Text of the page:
Goodbye, Mr. Chips (2002)
Not a remake of the 1939 classic but a new adaptation of James Hilton's sentimental novella, Masterpiece Theater's engrossing Goodbye Mr. Chips
couldn't be more different from the 1939 film-and that's all to the good.
Where the earlier film idealized Hilton's already sentimental portrait of life at a traditional English boys' prep school, this version is more faithful to the book and to the real world.
Still a celebration of Brookfield's heritage and dedication to old-fashioned values and classical education, this film shows Chipping's struggles with the less attractive side of traditional boarding-school life-bullying, class-based snobbery, "fagging" (forcing younger pupils to serve older ones).
Chipping's transition from an inexperienced newcomer who easily loses control of a classroom to an authoritative master is better developed. We see the slow stages and small victories by which he wins the students' respect and grows in confidence, and specifically how Mrs. Chipping, when she arrives, impacts his professional and personal life. The difficulties posed by modernizing trends and pressures, coupled with unsympathetic administrators, also get more attention.
Martin Clunes's Chipping has virtually nothing in common with that of the first film-nor does his courtship of Kathy. His story is still endearing, though, and a warm-hearted tribute to dedicated teachers.
Content advisory: Some depictions of schoolboy violence and brief war menace.
Diary of a Country Priest (1950)
Now on DVD, Robert Bresson's Diary of a Country Priest
is one of the most deeply Catholic films I've ever seen. Faithfully reflecting its source material, Catholic novelist Georges Bernanos's fictional autobiography of a soul, Diary profoundly contemplates the spiritual meaning of suffering and persecution, conversion and incorrigibility, and the dark night of the soul with a rigor and insight evocative of Augustine's Confessions
or Thérèse's Story of a Sou
The story is simple. A sensitive, frail young priest (Claude Laylu) arrives in a rural parish in spiritual decline. Vulnerable in his inexperience, he meets with indifference, polite toleration, even open mockery.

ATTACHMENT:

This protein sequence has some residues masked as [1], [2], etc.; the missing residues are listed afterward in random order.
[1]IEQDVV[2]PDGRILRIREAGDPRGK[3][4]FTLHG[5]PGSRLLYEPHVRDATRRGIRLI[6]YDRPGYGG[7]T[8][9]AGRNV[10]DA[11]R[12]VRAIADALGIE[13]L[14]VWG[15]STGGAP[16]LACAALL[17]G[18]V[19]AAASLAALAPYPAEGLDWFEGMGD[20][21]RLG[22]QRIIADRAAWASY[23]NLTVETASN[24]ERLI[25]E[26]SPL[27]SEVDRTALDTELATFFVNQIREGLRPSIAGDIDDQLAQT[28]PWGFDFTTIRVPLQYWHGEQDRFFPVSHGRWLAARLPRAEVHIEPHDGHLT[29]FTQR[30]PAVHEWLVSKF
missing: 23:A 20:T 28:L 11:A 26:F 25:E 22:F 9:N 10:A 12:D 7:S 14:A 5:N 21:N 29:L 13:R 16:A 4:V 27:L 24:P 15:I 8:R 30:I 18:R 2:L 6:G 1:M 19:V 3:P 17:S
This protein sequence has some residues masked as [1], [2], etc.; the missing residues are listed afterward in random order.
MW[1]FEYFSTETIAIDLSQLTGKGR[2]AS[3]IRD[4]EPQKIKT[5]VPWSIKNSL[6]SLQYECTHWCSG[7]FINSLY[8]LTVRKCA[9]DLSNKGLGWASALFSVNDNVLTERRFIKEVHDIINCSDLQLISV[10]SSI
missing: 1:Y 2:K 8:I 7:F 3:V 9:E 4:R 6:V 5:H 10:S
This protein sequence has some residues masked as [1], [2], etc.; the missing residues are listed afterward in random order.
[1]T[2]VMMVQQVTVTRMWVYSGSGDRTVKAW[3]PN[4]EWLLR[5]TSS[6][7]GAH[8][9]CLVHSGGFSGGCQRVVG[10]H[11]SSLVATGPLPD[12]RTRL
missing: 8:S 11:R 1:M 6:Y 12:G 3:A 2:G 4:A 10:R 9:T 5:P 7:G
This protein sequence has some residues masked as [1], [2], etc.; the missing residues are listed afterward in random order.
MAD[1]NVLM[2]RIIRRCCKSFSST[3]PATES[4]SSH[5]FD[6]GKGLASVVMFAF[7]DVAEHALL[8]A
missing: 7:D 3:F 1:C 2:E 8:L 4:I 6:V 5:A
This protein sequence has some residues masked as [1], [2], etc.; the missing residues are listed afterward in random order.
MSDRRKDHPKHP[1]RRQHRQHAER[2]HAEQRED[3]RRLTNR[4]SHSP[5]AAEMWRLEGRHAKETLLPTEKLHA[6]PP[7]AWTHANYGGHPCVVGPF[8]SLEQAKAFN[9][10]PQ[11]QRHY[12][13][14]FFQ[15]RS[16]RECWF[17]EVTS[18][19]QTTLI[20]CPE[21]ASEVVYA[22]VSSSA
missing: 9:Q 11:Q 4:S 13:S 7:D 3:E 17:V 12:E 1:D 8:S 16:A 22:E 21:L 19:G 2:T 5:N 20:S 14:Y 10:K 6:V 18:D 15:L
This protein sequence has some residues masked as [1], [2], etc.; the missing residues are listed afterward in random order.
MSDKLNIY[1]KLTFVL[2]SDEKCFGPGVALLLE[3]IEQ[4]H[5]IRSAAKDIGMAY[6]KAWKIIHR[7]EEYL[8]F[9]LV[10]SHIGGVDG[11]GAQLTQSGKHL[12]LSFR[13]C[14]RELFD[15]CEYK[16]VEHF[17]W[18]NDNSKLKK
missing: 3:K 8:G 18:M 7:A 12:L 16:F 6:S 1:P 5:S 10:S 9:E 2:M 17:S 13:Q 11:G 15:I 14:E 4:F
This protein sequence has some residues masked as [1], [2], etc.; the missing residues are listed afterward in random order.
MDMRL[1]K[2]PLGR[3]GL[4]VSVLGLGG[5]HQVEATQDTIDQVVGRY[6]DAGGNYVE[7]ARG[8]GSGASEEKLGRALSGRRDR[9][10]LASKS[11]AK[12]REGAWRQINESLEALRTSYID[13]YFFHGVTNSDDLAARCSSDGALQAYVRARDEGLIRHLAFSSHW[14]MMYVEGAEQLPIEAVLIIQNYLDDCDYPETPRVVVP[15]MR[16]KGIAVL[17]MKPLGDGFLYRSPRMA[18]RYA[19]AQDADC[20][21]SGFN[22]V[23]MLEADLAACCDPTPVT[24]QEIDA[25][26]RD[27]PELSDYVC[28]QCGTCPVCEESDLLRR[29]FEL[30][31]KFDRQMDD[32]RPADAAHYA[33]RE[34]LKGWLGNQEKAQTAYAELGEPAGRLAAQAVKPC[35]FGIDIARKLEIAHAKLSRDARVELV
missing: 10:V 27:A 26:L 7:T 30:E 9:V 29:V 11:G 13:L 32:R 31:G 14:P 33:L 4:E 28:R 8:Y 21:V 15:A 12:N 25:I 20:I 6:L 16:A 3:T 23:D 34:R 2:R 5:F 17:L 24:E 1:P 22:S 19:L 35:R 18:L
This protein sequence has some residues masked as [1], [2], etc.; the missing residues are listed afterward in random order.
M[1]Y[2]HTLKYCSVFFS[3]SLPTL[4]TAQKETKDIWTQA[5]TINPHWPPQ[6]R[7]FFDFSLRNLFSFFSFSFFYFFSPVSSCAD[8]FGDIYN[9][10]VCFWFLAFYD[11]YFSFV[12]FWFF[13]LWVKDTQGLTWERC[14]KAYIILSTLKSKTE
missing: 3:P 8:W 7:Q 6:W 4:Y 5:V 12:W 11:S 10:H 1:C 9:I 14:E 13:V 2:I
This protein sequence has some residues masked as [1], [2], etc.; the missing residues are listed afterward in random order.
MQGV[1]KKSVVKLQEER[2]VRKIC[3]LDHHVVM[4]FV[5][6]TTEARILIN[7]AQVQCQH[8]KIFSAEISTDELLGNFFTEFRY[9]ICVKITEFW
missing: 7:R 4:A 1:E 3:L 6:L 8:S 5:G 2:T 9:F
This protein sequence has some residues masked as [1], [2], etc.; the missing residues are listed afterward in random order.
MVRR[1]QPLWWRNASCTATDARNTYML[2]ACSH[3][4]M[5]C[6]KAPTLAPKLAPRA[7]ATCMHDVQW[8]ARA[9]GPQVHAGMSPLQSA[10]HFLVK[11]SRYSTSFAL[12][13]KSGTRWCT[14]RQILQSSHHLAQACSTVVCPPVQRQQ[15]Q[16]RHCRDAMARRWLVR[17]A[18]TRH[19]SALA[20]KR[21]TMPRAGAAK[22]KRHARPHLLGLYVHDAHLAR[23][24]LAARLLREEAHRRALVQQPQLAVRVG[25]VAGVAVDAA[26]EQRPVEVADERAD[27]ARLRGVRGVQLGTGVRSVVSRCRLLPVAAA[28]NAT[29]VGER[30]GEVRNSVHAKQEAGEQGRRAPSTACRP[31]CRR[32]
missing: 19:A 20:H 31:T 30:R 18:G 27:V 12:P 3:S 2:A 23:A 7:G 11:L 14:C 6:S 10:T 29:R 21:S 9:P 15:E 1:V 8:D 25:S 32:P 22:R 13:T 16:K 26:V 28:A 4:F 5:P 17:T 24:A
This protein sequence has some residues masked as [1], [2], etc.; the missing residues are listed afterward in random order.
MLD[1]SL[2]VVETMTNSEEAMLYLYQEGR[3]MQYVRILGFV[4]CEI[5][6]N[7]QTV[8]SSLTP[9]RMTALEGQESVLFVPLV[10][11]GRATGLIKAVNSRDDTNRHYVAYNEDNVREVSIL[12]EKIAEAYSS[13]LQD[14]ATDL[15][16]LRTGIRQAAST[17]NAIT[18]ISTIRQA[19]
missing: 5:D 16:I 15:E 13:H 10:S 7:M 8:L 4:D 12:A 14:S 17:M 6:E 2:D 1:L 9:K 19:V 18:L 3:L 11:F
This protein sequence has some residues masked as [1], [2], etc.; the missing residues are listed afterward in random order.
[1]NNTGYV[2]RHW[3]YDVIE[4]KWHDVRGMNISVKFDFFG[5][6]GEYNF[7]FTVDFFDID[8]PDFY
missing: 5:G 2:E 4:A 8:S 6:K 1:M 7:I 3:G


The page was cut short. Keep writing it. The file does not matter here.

Amid constant failure and rejection, he has one striking victory: a spiritual exchange with a bitter countess recalling the dialogues of The Brothers Karamazov
or the debate with Count Smokrev in Michael O'Brian's Father Elijah.
Yet even his failures, dryness, and persecutions he accepts with submissiveness, turning them into a kind of victory, a grace.
Laylu, a devout Catholic with no previous acting experience, reportedly spent months living with young priests to absorb their mannerisms, and rigorously fasted to achieve his character's wan look. Yet it was only on seeing the finished film that Laylu realized he had played a saint.
Content advisory: Various manifestations of sin including an implied affair, possible suicide, and a malicious poisoning. Teens and up. In French with subtitles.
Goodbye, Mr. Chips (1939)
Recently released on DVD, Goodbye, Mr. Chips
is the original inspirational-teacher story, and a beloved valentine to classical education, tradition, and the English public boarding schools of a bygone era.
Based on James Hilton's novella, the film is essentially a character study spanning sixty years of a man's life. Its chief asset is Robert Donat's celebrated, Oscar-winning performance as Charles Chipping, a bookish classics professor who makes an inauspicious debut at the hallowed halls of Brookfield School for Boys but eventually finds his feet, ultimately becoming something of an institution at the school.
Donat not only ages convincingly from young adulthood into doddering old age, he persuasively synthesizes the various stages of the character's life, from diffident, humorless newcomer to endearingly eccentric absent-minded professor, into a well-integrated total portrait. Greer Garson, making her feature-film debut, is delightful as Katherine Bridges, the self-possessed young woman who makes a new man of Chipping and gives him a new name, Mr. Chips, to boot.
If the film has a fault, it's the relative lack of conflict in its leisurely running time as it follows its protagonist through love and tragedy, generations of schoolboys, war, changes at the school, old age and retirement, and crowning recognition. As a celebration of the impact a dedicated teacher can have, though, this sentimental classic deserves its reputation.
Content advisory: Nothing objectionable.
Steven Greydanus is a film critic for the National Catholic Register
To read more of his movie reviews please visit his website at DecentFilms.com